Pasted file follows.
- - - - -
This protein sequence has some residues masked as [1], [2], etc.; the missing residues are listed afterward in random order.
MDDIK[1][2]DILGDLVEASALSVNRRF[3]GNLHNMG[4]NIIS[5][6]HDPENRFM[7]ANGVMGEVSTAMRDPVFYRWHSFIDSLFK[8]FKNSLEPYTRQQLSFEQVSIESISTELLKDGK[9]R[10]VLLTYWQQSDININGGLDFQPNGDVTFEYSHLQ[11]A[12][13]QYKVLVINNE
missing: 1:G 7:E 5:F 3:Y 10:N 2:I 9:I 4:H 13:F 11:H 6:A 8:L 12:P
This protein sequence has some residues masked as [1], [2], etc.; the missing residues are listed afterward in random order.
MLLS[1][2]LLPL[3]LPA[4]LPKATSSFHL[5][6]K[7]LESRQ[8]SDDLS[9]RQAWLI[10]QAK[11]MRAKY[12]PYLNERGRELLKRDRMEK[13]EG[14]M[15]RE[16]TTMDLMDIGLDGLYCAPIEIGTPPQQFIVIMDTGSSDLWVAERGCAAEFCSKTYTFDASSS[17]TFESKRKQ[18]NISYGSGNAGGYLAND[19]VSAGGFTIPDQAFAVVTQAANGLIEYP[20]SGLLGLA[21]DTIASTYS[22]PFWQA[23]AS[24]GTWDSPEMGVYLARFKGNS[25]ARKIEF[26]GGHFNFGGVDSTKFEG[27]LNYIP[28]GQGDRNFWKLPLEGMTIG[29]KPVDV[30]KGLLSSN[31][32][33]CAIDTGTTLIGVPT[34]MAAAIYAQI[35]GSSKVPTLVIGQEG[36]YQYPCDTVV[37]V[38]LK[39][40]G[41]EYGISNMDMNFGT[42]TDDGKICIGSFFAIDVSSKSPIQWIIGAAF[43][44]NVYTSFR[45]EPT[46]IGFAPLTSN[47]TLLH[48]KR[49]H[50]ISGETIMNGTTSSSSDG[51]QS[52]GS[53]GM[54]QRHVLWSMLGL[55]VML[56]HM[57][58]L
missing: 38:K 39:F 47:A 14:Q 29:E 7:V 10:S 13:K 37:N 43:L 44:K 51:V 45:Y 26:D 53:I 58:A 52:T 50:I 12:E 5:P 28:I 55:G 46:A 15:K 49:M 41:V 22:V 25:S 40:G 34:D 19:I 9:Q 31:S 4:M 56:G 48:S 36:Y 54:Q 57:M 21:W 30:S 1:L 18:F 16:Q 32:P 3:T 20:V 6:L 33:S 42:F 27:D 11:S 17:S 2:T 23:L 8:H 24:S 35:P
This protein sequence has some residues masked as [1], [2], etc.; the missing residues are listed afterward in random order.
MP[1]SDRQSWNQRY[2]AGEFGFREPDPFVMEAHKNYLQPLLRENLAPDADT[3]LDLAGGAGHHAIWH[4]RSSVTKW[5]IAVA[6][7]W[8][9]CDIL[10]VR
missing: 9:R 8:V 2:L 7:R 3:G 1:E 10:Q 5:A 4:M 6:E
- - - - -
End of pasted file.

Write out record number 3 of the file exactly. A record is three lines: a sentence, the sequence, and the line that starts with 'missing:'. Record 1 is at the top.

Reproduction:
This protein sequence has some residues masked as [1], [2], etc.; the missing residues are listed afterward in random order.
MP[1]SDRQSWNQRY[2]AGEFGFREPDPFVMEAHKNYLQPLLRENLAPDADT[3]LDLAGGAGHHAIWH[4]RSSVTKW[5]IAVA[6][7]W[8][9]CDIL[10]VR
missing: 9:R 8:V 2:L 7:R 3:G 1:E 10:Q 5:A 4:M 6:E